The airline industry will suffer another unprofitable year and does not expect to recover until 2004, executives of the major U.S. carriers told members of Congress yesterday.

In a hearing before the Senate Committee on Commerce, Science and Transportation, the executives said the industry's outdated cost structure needs an overhaul to ensure the major airlines' survival. They said they particularly need to reduce labor costs and heard some support for a revision in the labor law that would limit strikes.

Richard H. Anderson, chief executive of Northwest Airlines, said he expected the industry to lose about $3 billion this year, after a loss of $9 billion in 2002. The airlines lost $7.7 billion in 2001. Two major carriers, Chicago-based United Airlines and Arlington-based US Airways, are operating under bankruptcy protection.

"The airline industry remains stuck in the most difficult period of financial distress it has suffered since it was deregulated almost 25 years ago, perhaps the most difficult period in modern aviation history," said Jeffrey N. Shane, an associate deputy secretary of transportation.

American Airlines chairman and chief executive Donald J. Carty pointed to several forces that are driving the larger airlines to restructure their operations. In addition to the fallout from the September 2001 terrorist attacks, the big airlines have had to confront the rapid expansion of low-cost carriers, the increasing use of the Internet by travelers looking for cheap fares, and the reluctance of business travelers to pay several times what leisure travelers pay for a flight.

Carty said reducing labor costs had to be a top priority. Labor is the highest cost at American and most other airlines. American is trying to reduce costs by $4 billion but so far has found only half that amount.

"The future of our company will not be assured until we find ways to lower our labor costs," Carty said. Anderson said the forces driving change in the industry are "permanent and irreversible."

As in hearings last year, the airline executives asked Congress to cut ticket taxes and to provide more money for security. "These taxes and fees are simply too high, and they cannot be passed on to passengers in the form of higher ticket prices," Anderson said.

Sen. John McCain (R-Ariz.), the incoming chairman of the committee, was reluctant to give additional aid, preferring to allow the airlines to survive or fail on their own. "Although there may be ways that we can be helpful, we must be cautious about any effort we might undertake," he said. "As a general matter, government involvement in the financial health of an industry should proceed cautiously."

In addressing the industry's labor costs, at least one lawmaker, Sen. Kay Bailey Hutchison (R-Tex.), said she would support a proposal by McCain to amend the Railway Labor Act of 1926, which covers the airline industry, to require that a panel of arbitrators quickly resolve disputes, effectively curtailing workers' ability to strike.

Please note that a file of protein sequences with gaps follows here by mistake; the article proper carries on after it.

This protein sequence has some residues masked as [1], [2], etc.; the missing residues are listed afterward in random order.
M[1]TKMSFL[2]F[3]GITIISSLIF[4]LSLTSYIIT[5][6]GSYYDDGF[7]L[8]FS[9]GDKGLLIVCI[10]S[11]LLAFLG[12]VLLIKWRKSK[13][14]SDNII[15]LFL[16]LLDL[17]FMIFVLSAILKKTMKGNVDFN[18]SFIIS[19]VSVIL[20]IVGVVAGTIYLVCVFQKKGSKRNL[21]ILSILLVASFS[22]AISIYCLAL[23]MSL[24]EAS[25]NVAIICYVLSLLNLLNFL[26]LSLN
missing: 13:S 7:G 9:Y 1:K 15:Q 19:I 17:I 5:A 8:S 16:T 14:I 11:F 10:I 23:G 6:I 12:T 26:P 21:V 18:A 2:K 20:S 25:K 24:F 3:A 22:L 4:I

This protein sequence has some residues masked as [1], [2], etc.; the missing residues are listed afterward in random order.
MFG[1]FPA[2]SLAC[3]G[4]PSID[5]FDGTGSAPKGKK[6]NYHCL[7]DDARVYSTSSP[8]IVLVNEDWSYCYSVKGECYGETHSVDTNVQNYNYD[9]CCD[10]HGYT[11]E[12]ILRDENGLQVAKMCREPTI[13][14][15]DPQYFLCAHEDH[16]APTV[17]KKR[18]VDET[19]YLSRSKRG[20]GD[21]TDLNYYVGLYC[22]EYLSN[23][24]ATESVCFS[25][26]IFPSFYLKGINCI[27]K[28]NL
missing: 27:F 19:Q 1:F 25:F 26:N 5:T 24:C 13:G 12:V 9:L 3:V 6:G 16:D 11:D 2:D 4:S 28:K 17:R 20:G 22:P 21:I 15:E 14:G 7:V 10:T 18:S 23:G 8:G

McCain introduced the measure last year, but it failed to pass. The airlines recently voiced a renewed interest in the legislation. McCain did not address the measure at the hearing, and a spokeswoman said later that she was unsure whether the senator intended to reintroduce it.

"We must make sure that this industry stays viable. And I think Senator McCain's bill will do that," Hutchison said. But Sen. John D. Rockefeller IV (D-W.Va.) said he was "unconvinced" that the amendment was necessary.

"Some changes will not necessarily be changes our employees will embrace," Carty said. "We need to reexamine that labor code. It does need to be changed for the long-term health of our industry."

But Carty acknowledged that changes to the labor laws "are not going to get us through this crisis."

Some airlines argue that the Railway Labor Act causes labor conflicts to drag on too long and gives unions the opportunity to force airlines to agree to higher pay and more benefits.

"Binding arbitration could be a very viable alternative," Anderson said. "There needs to be a real discussion" in Congress, he said.

Duane E. Woerth, president of the Air Line Pilots Association, said the existing law works well. It resolves nearly all labor negotiations and it doesn't need to be changed, he said.

"Once every 10 years we have a strike in this business," Woerth said. "It's too big, it's too risky and unnecessary a step to provide binding arbitration. I think this is a solution in search of a problem."

The airline executives also defended their use of their hub-and-spoke system, the traditional model of major airlines that send flights through main hub airports and then on to smaller cities, rather than making direct flights. Critics have said that since low-cost carriers such as JetBlue and Southwest do not use hubs and spokes and perform better financially, the major airlines should consider abandoning their system.

Testifying on Capitol Hill yesterday were, from left, Alfred E. Kahn, the last chairman of the Civil Aeronautics Board in the 1970s; Duane E. Woerth, president of the Air Line Pilots Association; Donald Carty, chairman and CEO of American Airlines; and Richard H. Anderson, CEO of Northwest Airlines. Sen. John McCain (R-Ariz.), right, questioned whether the government should further help the airlines. At left is Sen. Conrad Burns (R-Mont.).